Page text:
Listen to Quintron’s ‘Weather Warlock,’ an ‘analog drone synthesizer played by the weather’ | #MusicMonday #synthesizer #weather @free103point9
Tune into Wave Farm in upstate NY to hear Quintron’s Weather Warlock “analog drone synthesizer played by the weather.”
The Weather Warlock (Upstate edition) is one in a series of custom-built weather-controlled analog synthesizers. Outdoor sensors detect changes in sunlight, wind, precipitation, and temperature, with output becoming particularly dynamic during periods of rapid meteorological change, such as sunrise and sunset. At Wave Farm, Weather Warlock serves as a stand-alone installation and generative composition, an online stream, as well as an interactive instrument available to visiting artists and radio programmers.
What you’re hearing is weather for the blind, a website streaming a constantly changing, never-the-same sound experience. But the really intriguing part is where the sound comes from, and for what purpose.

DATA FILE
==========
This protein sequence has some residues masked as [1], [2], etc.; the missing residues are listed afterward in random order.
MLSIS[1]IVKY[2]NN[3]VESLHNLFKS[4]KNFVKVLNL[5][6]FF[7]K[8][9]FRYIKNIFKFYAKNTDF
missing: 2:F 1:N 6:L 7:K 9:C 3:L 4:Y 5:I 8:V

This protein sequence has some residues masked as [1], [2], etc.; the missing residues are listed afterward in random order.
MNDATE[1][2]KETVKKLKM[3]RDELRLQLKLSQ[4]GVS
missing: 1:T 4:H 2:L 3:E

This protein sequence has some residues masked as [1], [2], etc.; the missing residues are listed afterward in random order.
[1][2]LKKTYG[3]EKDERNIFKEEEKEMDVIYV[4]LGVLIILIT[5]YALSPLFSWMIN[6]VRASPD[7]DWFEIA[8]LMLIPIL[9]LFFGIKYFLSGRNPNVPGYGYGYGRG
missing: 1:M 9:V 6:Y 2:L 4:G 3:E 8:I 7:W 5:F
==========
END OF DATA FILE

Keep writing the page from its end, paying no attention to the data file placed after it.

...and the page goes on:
While an estimated 6.6 million US citizens have some form of visual disability (estimated at 285 million worldwide), and an estimated 1.3 million are legally designated blind, most are still able to perceive enough light to the degree that their circadian rhythm is established by the rise and setting of the sun. However, an estimated 100,000 people suffer total blindness, and of them an estimated 70 percent suffer a condition known as non-24, where one’s circadian clock is unestablished and free-running sleep is often a factor. While that might just sound like a sleeping pattern disorder, non-24 has other serious health side-effects ranging from headaches to lack of muscle control and even hair loss.
All of this might seem insurmountable, but being completely blind doesn’t affect your hearing. For some, the sense of hearing is amplified (think of the portrayal of Kent Cullers in the 1997 film Contact). That’s where the brilliance of weather for the blind comes in.
With two drone synths now installed in two very different states it’s interesting to get a listen to the both of them – even simultaneously – to compare and contrast the generative sounds of weather.
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